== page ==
Version Control Game
I often get ideas to make games, but rarely have the time needed. I had an idea for a game mechanic based on version control, and thought it would be a good candidate for a small demo.
Source code here: https://github.com/axlan/VersionControlGame
The idea was for a puzzle game in which the state of the game could “committed” and then multiple commits could be “merged” in order to solve the puzzle. The game I made involved 4 UI elements:
- The yellow game screen that shows a commit to consider merging with. This is view only.
- The magenta game screen that shows the current state. Moving the character around updates this view.
- The box with the merge button and the radio box that selects what action will be performed by clicking on a node in the graph
- The graph of states. Each movement adds a commit to this view. Based on the action selected in the radio box click on a node will:
- Show it in the yellow view
- Select it in the magenta view
- Delete it
When a previous state is selected, moving will cause a branch.
When a branch is being viewed, and another is selected pressing merge will start a process of combining the two states. The player is prompted to select the elements of each state that should be use to “resolve the conflicts”
The particular level I made using the tool Tiled. I wrote a simple pseudo scripting language to describe how objects on top of buttons controls the doors.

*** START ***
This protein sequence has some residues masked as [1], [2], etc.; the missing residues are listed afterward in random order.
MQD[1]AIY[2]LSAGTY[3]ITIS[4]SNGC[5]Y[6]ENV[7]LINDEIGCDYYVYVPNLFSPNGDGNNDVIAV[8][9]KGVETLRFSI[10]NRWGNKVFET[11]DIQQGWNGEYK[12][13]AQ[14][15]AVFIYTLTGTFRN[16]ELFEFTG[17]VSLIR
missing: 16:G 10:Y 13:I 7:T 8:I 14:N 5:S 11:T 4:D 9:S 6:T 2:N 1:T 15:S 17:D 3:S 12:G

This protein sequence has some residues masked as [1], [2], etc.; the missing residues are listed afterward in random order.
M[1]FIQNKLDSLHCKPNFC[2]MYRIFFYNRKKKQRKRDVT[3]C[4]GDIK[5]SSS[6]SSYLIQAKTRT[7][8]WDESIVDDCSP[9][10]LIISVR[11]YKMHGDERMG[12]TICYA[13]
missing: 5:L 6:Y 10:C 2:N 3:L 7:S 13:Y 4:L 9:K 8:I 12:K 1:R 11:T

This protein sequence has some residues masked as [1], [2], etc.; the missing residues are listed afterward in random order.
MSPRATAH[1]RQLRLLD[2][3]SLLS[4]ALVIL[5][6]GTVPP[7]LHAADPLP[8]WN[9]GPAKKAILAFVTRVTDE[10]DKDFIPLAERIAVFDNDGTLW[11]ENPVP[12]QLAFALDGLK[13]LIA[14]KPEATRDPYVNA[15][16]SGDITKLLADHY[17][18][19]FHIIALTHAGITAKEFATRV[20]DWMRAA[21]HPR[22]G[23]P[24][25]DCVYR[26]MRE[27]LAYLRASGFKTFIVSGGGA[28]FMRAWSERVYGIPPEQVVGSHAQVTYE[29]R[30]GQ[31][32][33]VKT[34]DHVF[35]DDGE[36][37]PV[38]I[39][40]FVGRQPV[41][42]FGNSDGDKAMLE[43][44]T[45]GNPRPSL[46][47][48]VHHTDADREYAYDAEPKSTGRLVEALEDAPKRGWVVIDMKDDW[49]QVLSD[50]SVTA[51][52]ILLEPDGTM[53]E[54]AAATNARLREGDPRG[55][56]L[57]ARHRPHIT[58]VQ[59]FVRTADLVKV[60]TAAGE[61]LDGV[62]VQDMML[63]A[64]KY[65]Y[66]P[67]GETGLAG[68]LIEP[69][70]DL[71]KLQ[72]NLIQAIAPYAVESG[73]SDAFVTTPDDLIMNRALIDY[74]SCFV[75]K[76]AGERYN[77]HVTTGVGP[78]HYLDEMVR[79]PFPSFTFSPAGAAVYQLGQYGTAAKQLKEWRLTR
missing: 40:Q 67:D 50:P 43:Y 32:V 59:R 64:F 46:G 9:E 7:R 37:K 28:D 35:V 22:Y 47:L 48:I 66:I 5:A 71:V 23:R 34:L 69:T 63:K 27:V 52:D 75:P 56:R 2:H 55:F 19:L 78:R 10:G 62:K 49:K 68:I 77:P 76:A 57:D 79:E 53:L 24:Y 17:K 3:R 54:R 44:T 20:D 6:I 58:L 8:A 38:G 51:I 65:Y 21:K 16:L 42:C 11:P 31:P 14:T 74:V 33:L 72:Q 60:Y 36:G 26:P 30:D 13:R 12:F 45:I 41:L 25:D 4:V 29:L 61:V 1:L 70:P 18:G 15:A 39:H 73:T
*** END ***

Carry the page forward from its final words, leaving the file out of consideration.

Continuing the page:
I decided to use Cocos2d-x as the engine since it has multi-platform support and seemed to have less abstraction from the code then Unity which I’d briefly used in the past. It also had a focus on 2D which made things a little simpler for my needs. I was pretty happy with the framework, though it turned out the android code generation had some hiccups for me. I did most of my development in Visual Studio, and mostly ran it on a Windows machine
It seems like the Android SDK had changed some of the command line tools and Cocos2d-x was still adjusting. In the end I managed to get things to build for the android simulator and my phone, but I didn’t go through the effort of getting everything to sensibly fit on the smaller screens.
See the video below for a short demo on how branching and merging can be used to get to an end goal